A 18 January 2021 report by The Australian Financial Review states, “[Australian] Taxpayers have already sunk almost $1.7 billion on the French-designed future submarine program amid the Defence Department’s ongoing frustration with Naval Group over missed deadlines and cost blowouts.”
A 15 September 2021 report by the Australian Broadcasting Commission states, “Australia’s next submarine fleet will be nuclear-powered under an audacious plan that will see a controversial $90 billion program to build up to 12 French-designed submarines scrapped.”
Politico Europe reveals another reason why Australia’s deal with France soured:
“But perhaps the main sticking point in the doomed deal was the dispute over local industry involvement. When he announced the deal in 2016, then-Prime Minister Malcolm Turnbull stressed the Barracudas would be built in Australia, with 90 percent local input, sustaining 2,800 local jobs — viewed as a bid to shore up support for his government ahead of an election, which was then just weeks away. . . But the promise of thousands of Australian jobs and a boon for local industry soon faded, too. By 2020, Naval Group had revised the 90 percent local input figure down to 60 percent. By 2021, the French firm was pushing back against even that, saying Australian industry wasn’t up to scratch.”
In a report dated 20 January 2021, the French news site Ouest France (West France) confirms Politico Europe‘s reporting:
“The tricolor naval champion [Naval Group] must provide twelve submarines derived from the French Suffren (but not nuclear), all built in Adelaide, in a yard itself under construction. According to the Australian Financial Review, the program would have increased from 40 to 69 billion Australian dollars (25 to 44 billion euros), it would be behind schedule and the share promised to local industrialists would not be respected.”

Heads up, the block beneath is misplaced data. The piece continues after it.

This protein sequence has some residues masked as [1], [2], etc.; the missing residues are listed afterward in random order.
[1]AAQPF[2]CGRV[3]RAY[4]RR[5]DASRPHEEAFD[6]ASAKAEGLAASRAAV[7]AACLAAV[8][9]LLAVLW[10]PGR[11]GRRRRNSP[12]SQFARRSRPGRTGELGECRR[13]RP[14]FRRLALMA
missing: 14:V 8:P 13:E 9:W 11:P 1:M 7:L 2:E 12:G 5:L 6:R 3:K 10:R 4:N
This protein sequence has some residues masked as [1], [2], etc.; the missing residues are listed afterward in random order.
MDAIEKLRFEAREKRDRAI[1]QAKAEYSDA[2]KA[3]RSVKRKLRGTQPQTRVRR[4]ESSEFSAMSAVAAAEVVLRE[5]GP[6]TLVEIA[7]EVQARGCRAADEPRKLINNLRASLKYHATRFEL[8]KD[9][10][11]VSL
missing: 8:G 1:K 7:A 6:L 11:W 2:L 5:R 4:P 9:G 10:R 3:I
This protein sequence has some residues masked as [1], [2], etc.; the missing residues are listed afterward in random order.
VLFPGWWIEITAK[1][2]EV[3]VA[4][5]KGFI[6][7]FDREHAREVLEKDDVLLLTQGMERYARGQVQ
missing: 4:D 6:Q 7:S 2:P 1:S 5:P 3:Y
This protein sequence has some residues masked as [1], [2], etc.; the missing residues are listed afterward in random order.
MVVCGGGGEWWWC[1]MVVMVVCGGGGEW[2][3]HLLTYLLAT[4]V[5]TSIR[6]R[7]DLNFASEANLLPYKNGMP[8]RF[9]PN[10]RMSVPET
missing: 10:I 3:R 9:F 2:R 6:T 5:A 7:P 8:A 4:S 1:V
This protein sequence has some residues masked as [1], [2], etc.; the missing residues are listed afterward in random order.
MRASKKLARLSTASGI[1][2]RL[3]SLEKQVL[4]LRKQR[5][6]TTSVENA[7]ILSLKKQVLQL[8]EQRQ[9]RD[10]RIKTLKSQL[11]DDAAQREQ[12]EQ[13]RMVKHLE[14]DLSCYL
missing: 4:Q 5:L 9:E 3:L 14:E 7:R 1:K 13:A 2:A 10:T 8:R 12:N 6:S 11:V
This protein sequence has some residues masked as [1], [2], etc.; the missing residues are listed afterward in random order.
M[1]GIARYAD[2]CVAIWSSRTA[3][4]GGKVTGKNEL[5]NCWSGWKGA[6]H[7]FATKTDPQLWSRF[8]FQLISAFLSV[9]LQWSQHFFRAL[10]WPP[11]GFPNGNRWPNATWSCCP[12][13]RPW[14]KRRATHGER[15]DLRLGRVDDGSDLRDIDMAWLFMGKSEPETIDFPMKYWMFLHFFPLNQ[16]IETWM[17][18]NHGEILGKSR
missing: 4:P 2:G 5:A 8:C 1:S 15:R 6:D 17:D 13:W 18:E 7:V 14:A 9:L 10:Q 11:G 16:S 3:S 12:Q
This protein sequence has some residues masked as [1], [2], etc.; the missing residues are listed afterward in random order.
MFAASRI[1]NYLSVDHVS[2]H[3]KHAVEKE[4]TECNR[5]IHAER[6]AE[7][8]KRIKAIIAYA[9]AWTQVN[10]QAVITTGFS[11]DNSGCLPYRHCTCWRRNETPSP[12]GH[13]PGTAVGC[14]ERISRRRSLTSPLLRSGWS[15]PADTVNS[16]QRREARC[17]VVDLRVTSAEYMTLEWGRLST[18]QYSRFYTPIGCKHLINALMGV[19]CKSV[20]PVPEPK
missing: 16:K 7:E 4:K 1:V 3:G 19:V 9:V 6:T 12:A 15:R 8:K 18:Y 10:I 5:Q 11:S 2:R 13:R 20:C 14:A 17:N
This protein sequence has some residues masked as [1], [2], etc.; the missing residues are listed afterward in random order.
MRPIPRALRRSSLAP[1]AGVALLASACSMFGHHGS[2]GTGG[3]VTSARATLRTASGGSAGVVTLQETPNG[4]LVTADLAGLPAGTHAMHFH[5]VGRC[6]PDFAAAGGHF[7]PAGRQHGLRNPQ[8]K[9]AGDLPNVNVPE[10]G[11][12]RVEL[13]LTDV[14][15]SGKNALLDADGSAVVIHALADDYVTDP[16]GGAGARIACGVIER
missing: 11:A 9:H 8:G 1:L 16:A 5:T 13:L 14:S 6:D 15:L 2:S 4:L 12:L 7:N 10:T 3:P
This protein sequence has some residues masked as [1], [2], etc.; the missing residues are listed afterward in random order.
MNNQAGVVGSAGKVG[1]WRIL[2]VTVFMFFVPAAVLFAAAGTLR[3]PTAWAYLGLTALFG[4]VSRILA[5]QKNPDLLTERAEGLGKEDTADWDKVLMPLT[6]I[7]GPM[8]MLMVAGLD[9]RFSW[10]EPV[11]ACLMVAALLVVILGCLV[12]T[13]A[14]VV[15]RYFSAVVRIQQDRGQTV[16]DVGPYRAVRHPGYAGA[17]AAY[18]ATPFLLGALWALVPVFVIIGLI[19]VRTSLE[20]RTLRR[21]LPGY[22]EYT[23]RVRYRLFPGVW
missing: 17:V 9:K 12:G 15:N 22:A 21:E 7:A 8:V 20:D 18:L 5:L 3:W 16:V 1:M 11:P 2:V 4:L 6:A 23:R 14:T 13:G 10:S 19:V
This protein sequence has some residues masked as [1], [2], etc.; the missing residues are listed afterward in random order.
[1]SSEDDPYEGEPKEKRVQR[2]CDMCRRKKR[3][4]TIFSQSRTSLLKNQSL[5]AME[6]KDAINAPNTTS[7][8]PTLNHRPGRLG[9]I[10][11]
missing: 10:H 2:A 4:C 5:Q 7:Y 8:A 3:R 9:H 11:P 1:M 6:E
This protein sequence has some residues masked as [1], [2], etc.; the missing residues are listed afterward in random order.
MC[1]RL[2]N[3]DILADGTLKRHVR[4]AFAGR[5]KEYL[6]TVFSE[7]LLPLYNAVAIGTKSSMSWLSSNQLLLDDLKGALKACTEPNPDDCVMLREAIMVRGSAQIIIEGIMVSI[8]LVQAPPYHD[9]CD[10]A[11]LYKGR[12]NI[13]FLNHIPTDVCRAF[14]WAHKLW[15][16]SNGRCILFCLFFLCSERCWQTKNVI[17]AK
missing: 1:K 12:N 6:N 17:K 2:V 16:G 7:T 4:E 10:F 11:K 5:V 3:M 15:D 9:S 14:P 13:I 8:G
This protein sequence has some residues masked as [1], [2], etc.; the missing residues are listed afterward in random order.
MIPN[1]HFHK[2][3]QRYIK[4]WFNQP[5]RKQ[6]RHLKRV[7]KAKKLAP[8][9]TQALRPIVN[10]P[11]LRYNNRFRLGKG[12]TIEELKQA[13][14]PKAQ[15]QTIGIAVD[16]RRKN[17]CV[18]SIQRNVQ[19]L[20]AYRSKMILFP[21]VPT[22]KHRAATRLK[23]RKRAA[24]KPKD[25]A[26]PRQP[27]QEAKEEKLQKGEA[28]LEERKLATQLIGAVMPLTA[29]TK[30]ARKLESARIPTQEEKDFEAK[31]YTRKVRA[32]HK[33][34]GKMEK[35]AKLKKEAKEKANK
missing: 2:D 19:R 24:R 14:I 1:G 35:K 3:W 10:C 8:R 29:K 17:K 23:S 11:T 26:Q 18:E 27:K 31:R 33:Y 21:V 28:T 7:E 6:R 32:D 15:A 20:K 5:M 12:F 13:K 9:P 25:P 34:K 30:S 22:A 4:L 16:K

France wasn’t delivering within the cost and timing promised, and diesel-powered submarines can’t compete with China’s nuclear-powered submarines.
From the Australian perspective, it made sense for Australia to seek another supplier of submarines, especially submarines that can compete with China.
Did the USA violate a treaty by agreeing to supply Australia with submarines?
This blogger is unaware of any treaty violation.
Can the USA provide superior submarines faster than France can provide inferior ones?
Australia certainly expects the USA to do so.
So, who are the real villains in this controversy?
Perhaps we should ask Groundskeeper Willie.
On second thought, maybe we shouldn’t.
Anyway, French officials criticizing the USA for selling better submarines to Australia is l’ absurdité.
The French government’s tantrum is so embarrassing that Pepe Le Pew has decided to start speaking with an American accent.
Meh, enough about this ridiculous spat. How about some music to lighten the mood:
If you are familiar with my other blog posts, then you should have seen that video coming.
The folks over at Fark.com are also talking about this topic. Click here to read their sometimes-comical/sometimes-smart comments.